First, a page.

Republican Leaders Now Say Everyone Should Wear a Mask — Even as Trump Refuses and  Has Mocked Some Who Do - The president has refused to trumpet his own administration’s recommendation that people cover their faces, nor has he set an example by wearing a mask at public events. In fact, he has used his bully pulpit to mock others who do and to cast doubt on the efficacy of masks. But with coronavirus cases soaring across the nation — and most precipitously across Florida, Texas and other parts of so-called Trump country — many prominent Republicans are now echoing the pleas of infectious-disease expert Anthony S. Fauci and other health experts that people wear masks to slow the spread of the virus and help the economy reopen safely. (Philip Rucker and Seung Min Kim, Washington Post)

Coronavirus Cases Rose by Nearly 50 Percent Last Month, Led by States That Reopened First - Coronavirus infections in the United States surged nearly 50 percent in June as states relaxed quarantine rules and tried to reopen their economies, data compiled Wednesday showed, and several states moved to reimpose restrictions on bars and recreation. (Anne Gearan, Derek Hawkins and Siobhán O'Grady, Washington Post)

The 3 Weeks That Changed Everything - Consider a thought experiment: What if the NTSB were brought in to look at the Trump administration’s handling of the pandemic? ...“There was a flight plan. There was accurate information about what lay ahead. The controllers were ready. The checklists were complete. The aircraft was sound. But the person at the controls was tweeting. Even if the person at the controls had been able to give effective orders, he had laid off people that would carry them out. This was a preventable catastrophe.” The summation by a former senior official was less dry and less clinical. He said to me, “Here we stand, on a mountain of dead.” (James Fallows, The Atlantic)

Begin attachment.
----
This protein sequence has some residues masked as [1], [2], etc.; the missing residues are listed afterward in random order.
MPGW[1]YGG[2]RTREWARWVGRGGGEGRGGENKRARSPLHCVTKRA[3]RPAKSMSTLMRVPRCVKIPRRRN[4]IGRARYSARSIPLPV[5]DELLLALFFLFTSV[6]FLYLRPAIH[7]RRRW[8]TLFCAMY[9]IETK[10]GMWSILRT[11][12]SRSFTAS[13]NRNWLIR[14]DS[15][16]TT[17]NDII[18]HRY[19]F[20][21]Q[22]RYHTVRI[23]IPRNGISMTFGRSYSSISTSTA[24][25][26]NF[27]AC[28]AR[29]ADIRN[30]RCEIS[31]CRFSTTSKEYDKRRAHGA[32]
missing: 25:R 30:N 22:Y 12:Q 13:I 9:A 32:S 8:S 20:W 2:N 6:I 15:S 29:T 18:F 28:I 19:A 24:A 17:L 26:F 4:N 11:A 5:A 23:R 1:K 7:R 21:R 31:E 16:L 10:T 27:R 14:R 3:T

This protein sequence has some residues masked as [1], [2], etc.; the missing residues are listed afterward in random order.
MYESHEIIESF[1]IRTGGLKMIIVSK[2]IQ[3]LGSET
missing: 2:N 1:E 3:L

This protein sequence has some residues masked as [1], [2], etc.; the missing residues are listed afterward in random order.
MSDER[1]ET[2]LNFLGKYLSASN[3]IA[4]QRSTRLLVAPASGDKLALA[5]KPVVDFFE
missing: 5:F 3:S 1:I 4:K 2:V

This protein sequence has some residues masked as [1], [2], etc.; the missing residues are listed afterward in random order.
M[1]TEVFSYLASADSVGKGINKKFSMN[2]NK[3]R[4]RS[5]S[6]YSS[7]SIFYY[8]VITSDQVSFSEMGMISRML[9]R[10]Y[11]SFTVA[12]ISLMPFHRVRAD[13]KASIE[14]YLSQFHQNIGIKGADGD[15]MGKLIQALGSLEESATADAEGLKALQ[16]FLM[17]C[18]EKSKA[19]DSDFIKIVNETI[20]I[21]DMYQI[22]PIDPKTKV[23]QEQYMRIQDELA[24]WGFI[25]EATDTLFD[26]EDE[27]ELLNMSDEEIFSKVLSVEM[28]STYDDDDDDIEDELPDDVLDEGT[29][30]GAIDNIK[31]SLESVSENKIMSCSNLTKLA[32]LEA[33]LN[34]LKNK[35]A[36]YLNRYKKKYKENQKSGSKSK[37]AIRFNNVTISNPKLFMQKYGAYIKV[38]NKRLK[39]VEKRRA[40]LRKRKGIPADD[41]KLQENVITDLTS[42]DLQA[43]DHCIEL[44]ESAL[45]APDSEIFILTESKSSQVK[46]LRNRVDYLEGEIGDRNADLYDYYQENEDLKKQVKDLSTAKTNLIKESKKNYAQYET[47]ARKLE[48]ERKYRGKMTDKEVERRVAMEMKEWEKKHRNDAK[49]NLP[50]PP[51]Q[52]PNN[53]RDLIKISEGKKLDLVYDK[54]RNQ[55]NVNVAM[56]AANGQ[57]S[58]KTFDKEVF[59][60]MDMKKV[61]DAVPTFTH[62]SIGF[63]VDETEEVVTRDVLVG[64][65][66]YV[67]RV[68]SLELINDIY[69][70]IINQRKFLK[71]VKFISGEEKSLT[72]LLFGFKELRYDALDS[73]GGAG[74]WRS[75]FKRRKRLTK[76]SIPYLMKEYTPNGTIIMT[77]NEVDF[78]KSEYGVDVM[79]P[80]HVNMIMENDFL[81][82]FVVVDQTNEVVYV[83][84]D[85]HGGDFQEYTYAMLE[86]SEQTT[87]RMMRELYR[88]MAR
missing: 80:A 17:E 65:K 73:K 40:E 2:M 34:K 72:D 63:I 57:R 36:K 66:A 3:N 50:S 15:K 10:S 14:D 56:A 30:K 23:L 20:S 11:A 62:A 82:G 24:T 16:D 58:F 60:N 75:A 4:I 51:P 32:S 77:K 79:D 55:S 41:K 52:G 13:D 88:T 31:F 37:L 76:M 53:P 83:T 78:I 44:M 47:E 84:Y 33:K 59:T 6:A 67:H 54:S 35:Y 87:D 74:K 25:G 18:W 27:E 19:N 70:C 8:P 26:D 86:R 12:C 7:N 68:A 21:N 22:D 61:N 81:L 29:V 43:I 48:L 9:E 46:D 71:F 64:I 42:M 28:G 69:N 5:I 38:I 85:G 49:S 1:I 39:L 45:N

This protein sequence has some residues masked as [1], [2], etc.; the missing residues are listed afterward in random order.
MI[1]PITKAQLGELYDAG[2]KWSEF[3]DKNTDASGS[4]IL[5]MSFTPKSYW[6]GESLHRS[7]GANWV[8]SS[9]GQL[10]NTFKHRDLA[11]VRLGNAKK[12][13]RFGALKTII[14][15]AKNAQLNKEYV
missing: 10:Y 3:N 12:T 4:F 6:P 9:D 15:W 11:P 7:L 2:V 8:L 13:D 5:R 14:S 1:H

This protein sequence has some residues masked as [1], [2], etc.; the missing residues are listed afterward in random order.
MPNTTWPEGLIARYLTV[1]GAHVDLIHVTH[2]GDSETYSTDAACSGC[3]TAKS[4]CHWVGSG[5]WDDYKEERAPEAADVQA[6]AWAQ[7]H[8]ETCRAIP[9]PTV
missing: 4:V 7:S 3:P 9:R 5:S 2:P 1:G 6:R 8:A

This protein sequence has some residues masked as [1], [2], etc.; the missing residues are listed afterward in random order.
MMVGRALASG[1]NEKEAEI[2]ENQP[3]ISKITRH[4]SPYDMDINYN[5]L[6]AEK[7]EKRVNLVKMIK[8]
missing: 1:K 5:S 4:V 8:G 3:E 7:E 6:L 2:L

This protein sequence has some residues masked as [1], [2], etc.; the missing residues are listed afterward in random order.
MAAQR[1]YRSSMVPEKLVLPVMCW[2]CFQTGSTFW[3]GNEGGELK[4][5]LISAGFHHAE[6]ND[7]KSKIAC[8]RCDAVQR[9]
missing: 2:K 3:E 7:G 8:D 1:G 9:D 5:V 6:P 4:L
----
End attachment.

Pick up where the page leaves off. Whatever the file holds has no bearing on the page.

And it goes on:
STRUCTURAL RACISM - THE PUBLIC HEALTH CRISIS:

Mississippi Governor Signs Law to Remove Flag With Confederate Emblem - The legislation mandates the “prompt, dignified and respectful” removal of the flag, which features the blue bars and white stars of the Confederate battle flag, within 15 days. . When the state flag was last on the ballot, in 2001, Mississippi voters overwhelmingly decided to keep it. But over the weekend, the House voted, 91-23, in favor of removing the flag, and the Senate affirmed that decision in a 37-14 vote. (Rick Rojas, New York Times)

COVID-19 TESTING:

Testing Czar Says Coronavirus Surge Is Straining Testing Capacity - Brett Giroir, the coronavirus testing czar, said Wednesday that the United States' coronavirus testing capacity is at risk of being overwhelmed in some states by a surge in new infections and increased surveillance efforts in nursing homes and jails. “It is absolutely correct that some labs across the country are reaching or near capacity,” Giroir said. “Recent data from several states indicate rising infections and now an uptick in hospitalizations and death, even as other states and the great majority of counties are maintaining a low infection burden." (David Lim, Politico)

PERSONAL PROTECTIVE EQUIPMENT:

(Massachusetts) Providers Urge State To Stock Up On PPE For Second Wave - Physician groups, hospitals and nurses told senators Monday that as policy leaders prepare for a possible second wave of the coronavirus in the fall the state should be thinking about how it can play a role in ensuring personal protective equipment isn't in short supply. The health care leaders told legislators that in addition to the state developing a stockpile that could be bought into by providers if supplies run low, the state should also be thinking about securing a supply chain now to avoid the bidding wars that providers and states fought early in the pandemic. (Matt Murphy, State House News Service)

Workers Filed More Than 4,100 Complaints About Protective Gear. Some Still Died - Since March, more than 4,100 COVID-related complaints regarding health care facilities have poured into the nation’s network of federal and state OSHA offices, which are tasked with protecting workers from harm on the job. A KHN investigation found that at least 35 health care workers died after OSHA received safety complaints about their workplaces. Yet by June 21, the agency had quietly closed almost all of those complaints, and none of them led to a citation or a fine. (Christina Jewett and Shefali Luthra and Melissa Bailey, Kaiser Health News)

AFFORDABLE CARE ACT AND COVERAGE ISSUES:

House Democrats Push Through First Bill in a Decade Expanding Affordable Care Act - The House Monday passed the first significant expansion of the Affordable Care Act since its birth a decade ago, … Monday’s vote symbolized that House Democrats have a path to make health insurance and treatment more accessible at a moment when the novel coronavirus — and the jobs the pandemic has cost — has strained the U.S. health system, robbed millions of Americans of health benefits and caused nearly 125,000 deaths nationwide. (Amy Goldstein, Washington Post)